Standard form contracts published by trusted bodies such as the CCDC and the CCA 1 provide well-known and understood starting points for the contractual relationships involved in completing a project. The most overlooked cost-saving benefit of using standard form contracts is that, in the event of a dispute, there is a clear and readily available record of the rights and responsibilities of the parties.
A recent Manitoba Court of Queen’s Bench case, North Perimeter v. 6625844 Manitoba Ltd. et al., demonstrates the risk the parties assume by not documenting their intended relationship in a written contract.
The principals of the parties involved in this case had a history of working together. When a new construction opportunity came up, the Contractor provided the Owner with quotations for its scope of work. The Contractor provided the quote to the Project Manager, who was the father of the principals behind the Owner. The parties moved ahead with the project without signing a written contract.
Over time, problems arose with the project, which was ultimately completed months after the completion date the parties previously discussed. The relationship between the parties subsequently deteriorated to the point that the Project Manager asked the Contractor to leave the project and did not pay a number of its invoices. The Contractor successfully sued the Owner for more than $350,000.
The lack of written contract between the parties resulted in a number of interesting issues that were only resolved at trial. The parties could have avoided litigation and addressed these issues earlier by using and adopting a written contract. These issues included:
1. Who was the general contractor on the project?
At trial the Owner and the Project Manager attempted to push responsibility for numerous project completion issues to the Contractor. The Project Manager claimed that he retained the Contractor to act as the general contractor for the project, notwithstanding that the Contractor’s quotation was for a specific portion of the project and the Owner had entered into direct contracts with five other contractors for other portions of the project.
With no written contract terms to refer to, the Court looked to the conduct of the parties and determined that either the Project Manager was acting as general contractor or there was no general contractor. As it was Project Manager who gave directions to the other contractors involved about their work and made recommendations to the Owner about payments to be made for the project work, the Court held that the Project Manager was the general contractor for the project.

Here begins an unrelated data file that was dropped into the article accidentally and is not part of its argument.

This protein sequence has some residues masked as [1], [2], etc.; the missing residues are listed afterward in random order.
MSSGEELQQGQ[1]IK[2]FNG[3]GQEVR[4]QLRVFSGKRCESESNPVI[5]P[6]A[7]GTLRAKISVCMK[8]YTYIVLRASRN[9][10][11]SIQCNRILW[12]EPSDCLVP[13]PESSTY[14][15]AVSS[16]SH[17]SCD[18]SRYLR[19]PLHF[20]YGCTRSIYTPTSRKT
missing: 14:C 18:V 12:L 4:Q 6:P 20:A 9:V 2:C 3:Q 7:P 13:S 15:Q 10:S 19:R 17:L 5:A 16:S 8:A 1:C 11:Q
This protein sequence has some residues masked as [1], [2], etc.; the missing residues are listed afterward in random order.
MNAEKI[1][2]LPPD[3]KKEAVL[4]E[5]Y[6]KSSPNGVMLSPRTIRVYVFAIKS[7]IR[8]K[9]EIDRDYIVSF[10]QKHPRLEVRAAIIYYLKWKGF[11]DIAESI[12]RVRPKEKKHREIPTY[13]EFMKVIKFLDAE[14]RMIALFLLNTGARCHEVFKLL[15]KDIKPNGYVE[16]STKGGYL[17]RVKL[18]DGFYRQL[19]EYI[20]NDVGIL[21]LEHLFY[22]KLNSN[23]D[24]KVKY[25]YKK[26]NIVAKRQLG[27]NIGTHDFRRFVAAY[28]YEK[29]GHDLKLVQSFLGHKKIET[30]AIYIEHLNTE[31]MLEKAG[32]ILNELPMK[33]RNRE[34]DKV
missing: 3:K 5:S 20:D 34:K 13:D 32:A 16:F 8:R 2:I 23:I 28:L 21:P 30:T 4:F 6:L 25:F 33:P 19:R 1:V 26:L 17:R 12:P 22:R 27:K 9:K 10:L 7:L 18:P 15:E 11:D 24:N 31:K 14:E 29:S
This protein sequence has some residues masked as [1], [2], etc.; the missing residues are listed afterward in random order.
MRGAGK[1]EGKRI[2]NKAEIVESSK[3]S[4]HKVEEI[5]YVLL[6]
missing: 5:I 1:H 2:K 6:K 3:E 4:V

2. Was the Owner entitled to damages as a result of the project’s delayed completion?
The parties did not seriously dispute that the project completion was beyond the originally discussed completion date. Although the Owner and the Project Manager claimed the Contractor was responsible for various delays, the court noted that two key trades retained directly by the Project Manager/Owner were only hired shortly before the project’s original target date.
The Court also noted that the Project Manager expanded the Contractor’s scope of work several times, that certain work to be done by other contractors was either delayed or not done at the direction of the Project Manager and that, overall, the delay on the project was attributable to the conduct of the Project Manager.
With no written contract identifying a fixed completion date, the Court had no difficulty finding that the parties accepted that the initial target completion date was not a firm one.
3. Was interest payable to the Contractor and, if so, at what rate?
Even though the parties did not have a written contract, the Court had no difficulty in holding that interest was payable to the Contractor on the overdue amounts of its invoices.
The Court considered the history between the parties to assess what they may have intended the interest rate to be and, in the end, concluded that the interest rate shown on Contractor’s invoices was an implied term of the contract.
Unfortunately for the Contractor, the manner in which the interest rate was identified on the invoices did not meet the requirements of the Interest Act and the rate was capped at 5% per annum – a substantially lower rate than the one the Court would have otherwise awarded.
Executing a written contract may not have prevented the breakdown of the relationship between the Contractor, Project Manager and the Owner or resulted in the project being completed on time; however, the real-time guidance and direction typically found in written construction contracts could have assisted the parties to resolve many of the issues that were left for the Court to determine years later after several weeks of trial.
This article first appeared in Build Manitoba, a publication of the Winnipeg Construction Association.
Note: This article is of a general nature only and is not exhaustive of all possible legal rights or remedies. In addition, laws may change over time and should be interpreted only in the context of particular circumstances such that these materials are not intended to be relied upon or taken as legal advice or opinion. Readers should consult a legal professional for specific advice in any particular situation.